The first key is to use the root.after(milliseconds) method to run a non-blocking version of read in the tkinter main loop. Keep in mind that when TkInter gets to the root.mainloop() method, it is running its own while loop. It needs the things in there to run every now and then in order to make the interface respond to interactions. If you are running your own infinite loop anywhere in the code, the GUI will freeze up. Alternatively, you could write your own infinite loop, and call root.update() yourself occasionally. Both methods achieve basically the same goal of updating the GUI.

However, the real issue is making sure that reading from serial is non-blocking. Normally, the Serial.read() and Serial.readline() will hold up the whole program until it has enough information to give. For example, a Serial.readline() won't print anything until there is a whole line to return, which in some cases might be never! Even using the after() and update() methods will still not allow the UI to be updated in this case, since the function never ends. This problem can be avoided with the timeout=0 option when enitializing the Serial object, which will cause it to return nothing unless something is already waiting in the Serial object's buffer.

Evan Boldt's picture

ArduIMU

Introduction

An ArduIMU v3, taken form the top  An ArduIMU v3 picture, taken from the bottom

An IMU is something used to detect primarily orientation, but is a general term for an Inertial Measurement Unit. Needless to say, they can provide some vital information for mobile robots. In particular, flying robots need them since there is no way to guess orientation using wheel encoders.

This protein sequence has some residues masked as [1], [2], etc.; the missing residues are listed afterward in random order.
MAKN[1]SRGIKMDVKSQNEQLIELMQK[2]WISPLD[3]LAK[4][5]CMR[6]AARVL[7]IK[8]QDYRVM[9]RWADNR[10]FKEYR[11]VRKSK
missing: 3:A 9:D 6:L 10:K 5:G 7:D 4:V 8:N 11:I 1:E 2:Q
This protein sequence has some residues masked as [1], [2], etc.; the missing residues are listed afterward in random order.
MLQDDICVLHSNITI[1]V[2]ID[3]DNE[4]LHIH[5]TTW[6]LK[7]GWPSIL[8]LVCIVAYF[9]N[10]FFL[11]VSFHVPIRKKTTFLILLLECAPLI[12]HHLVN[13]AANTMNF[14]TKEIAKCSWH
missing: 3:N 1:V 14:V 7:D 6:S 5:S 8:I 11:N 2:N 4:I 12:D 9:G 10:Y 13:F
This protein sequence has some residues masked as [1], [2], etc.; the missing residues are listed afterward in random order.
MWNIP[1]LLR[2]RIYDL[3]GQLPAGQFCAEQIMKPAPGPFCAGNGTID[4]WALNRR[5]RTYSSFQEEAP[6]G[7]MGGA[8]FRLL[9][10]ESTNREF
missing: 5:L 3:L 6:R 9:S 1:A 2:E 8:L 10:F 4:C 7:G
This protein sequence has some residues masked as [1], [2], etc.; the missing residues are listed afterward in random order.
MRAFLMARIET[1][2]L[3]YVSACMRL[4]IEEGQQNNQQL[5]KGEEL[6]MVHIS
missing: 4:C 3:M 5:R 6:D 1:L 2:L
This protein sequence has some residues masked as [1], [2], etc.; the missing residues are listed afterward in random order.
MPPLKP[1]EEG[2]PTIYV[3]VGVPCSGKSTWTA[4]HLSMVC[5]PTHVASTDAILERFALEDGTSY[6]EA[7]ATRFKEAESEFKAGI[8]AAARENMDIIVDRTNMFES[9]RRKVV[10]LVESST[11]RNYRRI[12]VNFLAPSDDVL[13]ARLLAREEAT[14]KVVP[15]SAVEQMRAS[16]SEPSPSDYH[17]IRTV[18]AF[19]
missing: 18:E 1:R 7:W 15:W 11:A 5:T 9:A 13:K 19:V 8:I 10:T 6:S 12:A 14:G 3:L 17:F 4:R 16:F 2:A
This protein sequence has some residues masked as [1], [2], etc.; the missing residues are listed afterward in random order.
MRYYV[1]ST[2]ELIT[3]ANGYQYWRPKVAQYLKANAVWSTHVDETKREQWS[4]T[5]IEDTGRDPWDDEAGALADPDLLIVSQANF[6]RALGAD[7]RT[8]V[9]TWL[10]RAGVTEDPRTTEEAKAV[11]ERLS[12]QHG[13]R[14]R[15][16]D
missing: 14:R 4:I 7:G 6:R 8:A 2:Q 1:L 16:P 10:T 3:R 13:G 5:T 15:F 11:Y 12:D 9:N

An advantage to having an all-in-one unit instead of just using each of its sensors yourself is that the board can cross-check and merge the data for you. For example, a gyro gives you changes in orientation in each axis, but an accelerometer and magnetometer both send 3D directions - both in different directions too. Furhtermore, the acceleration doesn't even always point down.

One would hope that these sensors would be able to give velocity or even position information. Sadly, the sensors are just not accurate enough to be able to numerically integrate and avoid drift error. It can be possible to use the information to refine something that is capable of giving position information - like a GPS. That is partly why many of these boards include a GPS port. The other is that they are primarily used in flying drones, which usually want a GPS anyway and it is not too expensive to add the connector.

Evan Boldt's picture

Divergence Meter

Backstory

I want to make a divergence meter. A divergence meter is not a real thing. It's a fictional device from Steins;Gate to tell if the worldline (timeline) has changed substantially from an original world line (the alpha) - following the time travel theory popularized by John Titor. If you've never seen the show, you might still be interested in how to wire up a longer string of displays to get 8 digits instead of being stuck with just 4.

Evan Boldt's picture

Blender Arduino Model

Another angle of the finished Arduino Uno in Blender

Results

I could not really find any great Blender models of the Arduino Uno on the internet, so I decided to make my own. Mine was made entirely from scratch and does not use any image textures (except the wood in this demo). It features most of the details of the Uno, but does not have the printed circuitry. It was modelled off an image and some eyeballing for sizes, so it may not necessarily be to scale, but it looks close enough for Blender work. Even the text is there, using the default Blender font. The Arduino logo is actually a mesh of a circle. The most notable chips have the proper text on them, and the plugs even are shaped like sockets.